What do the ABC’s have in common with a treble clef? How about a children’s theater production and creative problem-solving? These questions are not riddles, says Becky Cain-Kellogg ’91, owner of the Puyallup Children’s Theater and Music Academy.
Cain-Kellogg opened the theater in Puyallup seven years ago, although she has taught music and theater for nearly 30 years. During that time, Cain-Kellogg also worked as an arts integration specialist, combining music and the arts with subjects such as math and history in schools.
Research says that children who are involved with music and theater early on gain lifelong skills—in part because there are so many aspects involved with learning and performing.
Cain-Kellogg says music helps with discipline and focus while theater encourages children to have a greater sense of self-confidence and increases their problem-solving skills. For example, imagine a lit-up stage and a full audience. Suddenly a prop breaks and someone forgets their lines—what now?!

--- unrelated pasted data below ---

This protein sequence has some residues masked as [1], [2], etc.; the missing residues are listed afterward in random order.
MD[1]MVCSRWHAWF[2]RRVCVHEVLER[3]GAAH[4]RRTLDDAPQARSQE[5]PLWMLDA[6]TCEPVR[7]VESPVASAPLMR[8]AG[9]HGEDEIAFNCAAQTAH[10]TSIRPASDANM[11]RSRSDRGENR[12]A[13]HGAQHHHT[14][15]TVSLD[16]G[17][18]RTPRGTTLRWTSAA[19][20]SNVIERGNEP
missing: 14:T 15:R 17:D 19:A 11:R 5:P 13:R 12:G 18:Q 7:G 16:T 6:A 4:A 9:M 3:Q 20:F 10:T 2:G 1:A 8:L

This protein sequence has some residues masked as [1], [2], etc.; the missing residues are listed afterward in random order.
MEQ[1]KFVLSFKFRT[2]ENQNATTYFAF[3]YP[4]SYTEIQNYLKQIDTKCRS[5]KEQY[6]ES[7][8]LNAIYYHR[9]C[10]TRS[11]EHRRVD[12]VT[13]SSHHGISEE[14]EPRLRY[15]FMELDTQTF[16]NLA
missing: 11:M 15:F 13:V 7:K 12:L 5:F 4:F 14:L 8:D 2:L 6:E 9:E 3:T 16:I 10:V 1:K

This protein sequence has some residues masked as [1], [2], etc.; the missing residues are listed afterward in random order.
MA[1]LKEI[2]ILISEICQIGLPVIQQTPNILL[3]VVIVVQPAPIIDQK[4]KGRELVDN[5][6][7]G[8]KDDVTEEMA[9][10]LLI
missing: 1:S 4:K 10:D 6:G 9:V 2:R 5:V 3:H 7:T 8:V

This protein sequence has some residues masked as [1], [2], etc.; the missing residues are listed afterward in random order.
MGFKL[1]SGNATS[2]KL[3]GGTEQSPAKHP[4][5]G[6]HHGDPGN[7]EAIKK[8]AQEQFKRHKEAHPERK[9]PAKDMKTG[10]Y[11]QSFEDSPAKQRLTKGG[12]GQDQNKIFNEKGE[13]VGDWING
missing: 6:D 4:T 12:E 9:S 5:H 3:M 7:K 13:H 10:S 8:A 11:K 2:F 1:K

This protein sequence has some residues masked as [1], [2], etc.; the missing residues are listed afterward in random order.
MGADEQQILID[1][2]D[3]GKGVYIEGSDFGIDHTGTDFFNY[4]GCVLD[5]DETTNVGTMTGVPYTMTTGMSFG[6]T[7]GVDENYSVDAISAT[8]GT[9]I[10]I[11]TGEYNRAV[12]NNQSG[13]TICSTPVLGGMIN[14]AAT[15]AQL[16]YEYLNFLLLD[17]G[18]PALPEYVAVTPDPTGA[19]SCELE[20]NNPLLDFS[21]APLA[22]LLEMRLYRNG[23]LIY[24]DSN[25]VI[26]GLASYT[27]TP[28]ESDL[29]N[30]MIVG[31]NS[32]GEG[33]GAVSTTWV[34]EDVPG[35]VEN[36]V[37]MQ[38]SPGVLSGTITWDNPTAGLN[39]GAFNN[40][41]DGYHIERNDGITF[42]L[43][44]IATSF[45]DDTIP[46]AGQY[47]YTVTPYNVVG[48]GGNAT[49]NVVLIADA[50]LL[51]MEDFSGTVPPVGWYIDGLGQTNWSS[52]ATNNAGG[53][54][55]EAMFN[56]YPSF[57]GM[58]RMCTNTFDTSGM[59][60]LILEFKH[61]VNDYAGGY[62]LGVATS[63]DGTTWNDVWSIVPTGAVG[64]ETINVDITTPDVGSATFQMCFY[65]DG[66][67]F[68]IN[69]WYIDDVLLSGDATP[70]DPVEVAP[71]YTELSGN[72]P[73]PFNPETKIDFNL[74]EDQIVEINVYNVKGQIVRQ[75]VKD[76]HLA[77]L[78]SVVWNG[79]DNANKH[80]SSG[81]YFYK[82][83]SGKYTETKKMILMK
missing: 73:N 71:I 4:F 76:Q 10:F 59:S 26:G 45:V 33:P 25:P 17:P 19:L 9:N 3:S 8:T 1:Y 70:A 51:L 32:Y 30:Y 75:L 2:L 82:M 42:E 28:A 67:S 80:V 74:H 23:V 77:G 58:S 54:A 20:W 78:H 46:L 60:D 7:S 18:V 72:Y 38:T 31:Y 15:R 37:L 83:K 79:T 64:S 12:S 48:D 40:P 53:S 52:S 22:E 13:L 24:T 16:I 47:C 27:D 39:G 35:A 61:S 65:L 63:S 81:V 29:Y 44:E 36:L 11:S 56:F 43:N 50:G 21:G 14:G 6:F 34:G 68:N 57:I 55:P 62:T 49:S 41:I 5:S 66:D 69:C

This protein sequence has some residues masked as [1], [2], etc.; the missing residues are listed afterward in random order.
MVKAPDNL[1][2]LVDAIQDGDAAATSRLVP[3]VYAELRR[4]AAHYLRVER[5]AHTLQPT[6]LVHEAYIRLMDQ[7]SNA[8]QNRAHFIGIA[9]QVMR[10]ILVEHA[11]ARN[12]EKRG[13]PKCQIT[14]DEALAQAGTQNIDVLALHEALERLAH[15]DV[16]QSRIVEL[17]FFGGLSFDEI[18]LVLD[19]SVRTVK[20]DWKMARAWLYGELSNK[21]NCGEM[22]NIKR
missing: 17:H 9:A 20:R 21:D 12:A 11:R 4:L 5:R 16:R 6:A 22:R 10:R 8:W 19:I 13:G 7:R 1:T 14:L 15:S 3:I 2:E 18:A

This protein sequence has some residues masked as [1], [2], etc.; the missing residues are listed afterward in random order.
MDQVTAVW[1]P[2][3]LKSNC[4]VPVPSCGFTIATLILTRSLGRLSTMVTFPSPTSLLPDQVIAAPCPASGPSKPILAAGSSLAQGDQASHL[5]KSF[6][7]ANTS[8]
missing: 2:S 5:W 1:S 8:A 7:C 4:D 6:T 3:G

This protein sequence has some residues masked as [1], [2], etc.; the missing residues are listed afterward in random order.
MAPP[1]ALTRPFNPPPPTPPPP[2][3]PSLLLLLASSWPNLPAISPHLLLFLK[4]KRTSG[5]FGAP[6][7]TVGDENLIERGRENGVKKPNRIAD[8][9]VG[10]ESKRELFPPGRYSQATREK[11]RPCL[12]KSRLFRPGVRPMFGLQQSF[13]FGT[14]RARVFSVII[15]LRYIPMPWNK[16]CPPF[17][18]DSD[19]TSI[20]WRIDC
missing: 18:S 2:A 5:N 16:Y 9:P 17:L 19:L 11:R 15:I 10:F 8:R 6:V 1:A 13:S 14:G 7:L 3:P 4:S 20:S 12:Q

Such scenarios can teach younger children a valuable lesson, says Cain-Kellogg. Theater helps children learn to be more confident and creative when dealing with minor crises. She says it’s the same with music.
“Music’s in real time,” Cain-Kellogg says. “If you missed your line of the song where you’re supposed to sing or play, it’s done, it’s over, it’s gone. It doesn’t wait for you.”
But that’s not all.
Learning to read sheet music early helps children learn to read. Additionally, music therapy has been shown to help with anger management and attention-deficit/hyperactivity disorder. Some studies even suggest it can help with post-traumatic stress disorder.
Cain-Kellogg describes a student she worked with who couldn’t vocalize his internal anger. She gave the boy a drum and had him express his anger with music. Cain-Kellogg played the beats back to the boy using her own drum. And, according to Cain-Kellogg, it helped. The young boy felt that his anger was being identified and validated.
Music is just “another pathway of communication,” Cain-Kellogg says.
Cain-Kellogg also uses her research and experience to work with special needs children. She says these kids are often excluded from activities in school, but the time the child spends on stage or playing an instrument inspires and empowers the child, the family, and the audience.
By Kristle Lyric Arnold, Washington State Magazine